Limberlost Trail - really worth it?

5:34 a.m. on July 21, 2006 (EDT)
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My wife is totally disabled - stroke and heart surgery. I'd like to show her what some of this is all about in some small way.

I see where the Limberlost Trail in the Shenandoah NP is sort of a nice easy short trail for physically challenged people. I could probably rent a wheel chair, as she only uses a cane now. She would not be able to go on any other type of trek. I take her to Babcock here in WV and she really likes it, but that is more sightseeing that getting into the woods. Would this give her a hiking experience?

Does anyone have recommendations or opinions on this particular trail or any others that may fit the above situation?

Steve

9:53 a.m. on July 21, 2006 (EDT)
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We did the Limberlost Trail when we were in Shenandoah a couple years ago. It's a pleasent little loop, mostly flat, with a wide, smooth crushed-stone surface. There are no views to speak of, but the trail passes through a variety of different habitats and appeared to be totally accessible by wheelchair.

You may have read descriptions of the trail that mentioned a stand of old-growth hemlock. However, most (all?) of those trees now dead. They were killed off by the wooly adelgid, an invasive insect species. So that's kind of a depressing part of the loop, but still very interesting.

12:59 p.m. on July 21, 2006 (EDT)
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Steve -
That is really great! There are a number of trails that are somewhat wilderness that are developed for people of limited abilities all over the country. It has been long enough since I spent any great amount of time on the East coast, so I can't point you to ones there. Here in Calif, we have a large number of such trails in the state and national parks. It has been over 20 years since we last lived in the DC area, but I recall a number of trails in Maryland, Virginia, and at least one in the part of WV closest to DC (my Pennsylvania relatives were all elderly by that time - I mean really elderly, not a young kid like you, in their 70s). Many of the trails were short, just a couple miles or less. Some were longer. I vaguely recall that there was some sort of guide to such trails, but one does tend to forget things after 20 years.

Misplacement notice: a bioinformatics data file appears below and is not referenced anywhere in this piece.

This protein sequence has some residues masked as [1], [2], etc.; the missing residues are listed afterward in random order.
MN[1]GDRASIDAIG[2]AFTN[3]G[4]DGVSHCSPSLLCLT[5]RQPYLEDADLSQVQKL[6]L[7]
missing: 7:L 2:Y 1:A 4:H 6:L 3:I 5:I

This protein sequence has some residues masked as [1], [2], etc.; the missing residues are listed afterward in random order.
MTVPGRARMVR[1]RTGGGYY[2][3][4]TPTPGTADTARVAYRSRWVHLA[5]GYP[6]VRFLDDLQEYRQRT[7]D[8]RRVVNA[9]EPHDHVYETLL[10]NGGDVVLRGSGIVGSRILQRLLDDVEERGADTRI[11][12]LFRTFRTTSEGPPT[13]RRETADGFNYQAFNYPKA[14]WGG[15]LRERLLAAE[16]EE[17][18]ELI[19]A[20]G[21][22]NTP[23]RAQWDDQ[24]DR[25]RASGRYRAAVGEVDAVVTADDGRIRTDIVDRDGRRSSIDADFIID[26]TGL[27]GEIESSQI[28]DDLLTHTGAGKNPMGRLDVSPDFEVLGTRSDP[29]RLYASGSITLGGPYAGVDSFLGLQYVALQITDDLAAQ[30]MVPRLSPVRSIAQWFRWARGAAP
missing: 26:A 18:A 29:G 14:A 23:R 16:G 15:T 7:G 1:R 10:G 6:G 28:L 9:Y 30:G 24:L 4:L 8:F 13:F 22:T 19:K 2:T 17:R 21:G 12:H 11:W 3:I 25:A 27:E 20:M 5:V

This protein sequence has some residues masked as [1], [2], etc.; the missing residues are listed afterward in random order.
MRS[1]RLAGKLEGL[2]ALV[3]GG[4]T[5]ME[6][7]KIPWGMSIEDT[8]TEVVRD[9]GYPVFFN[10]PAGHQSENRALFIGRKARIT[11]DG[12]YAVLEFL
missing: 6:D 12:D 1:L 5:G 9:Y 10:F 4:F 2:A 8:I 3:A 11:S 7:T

11:34 p.m. on July 21, 2006 (EDT)
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Steve, If you haven't done so already, you may want to look into getting a Golden Access Passport for the national park system. It's for disabled visitors will get your wife and you into the parks at no charge and it's free. I would bet you could find more info on accessible parks in your area through the NPS website.

October 20, 2014
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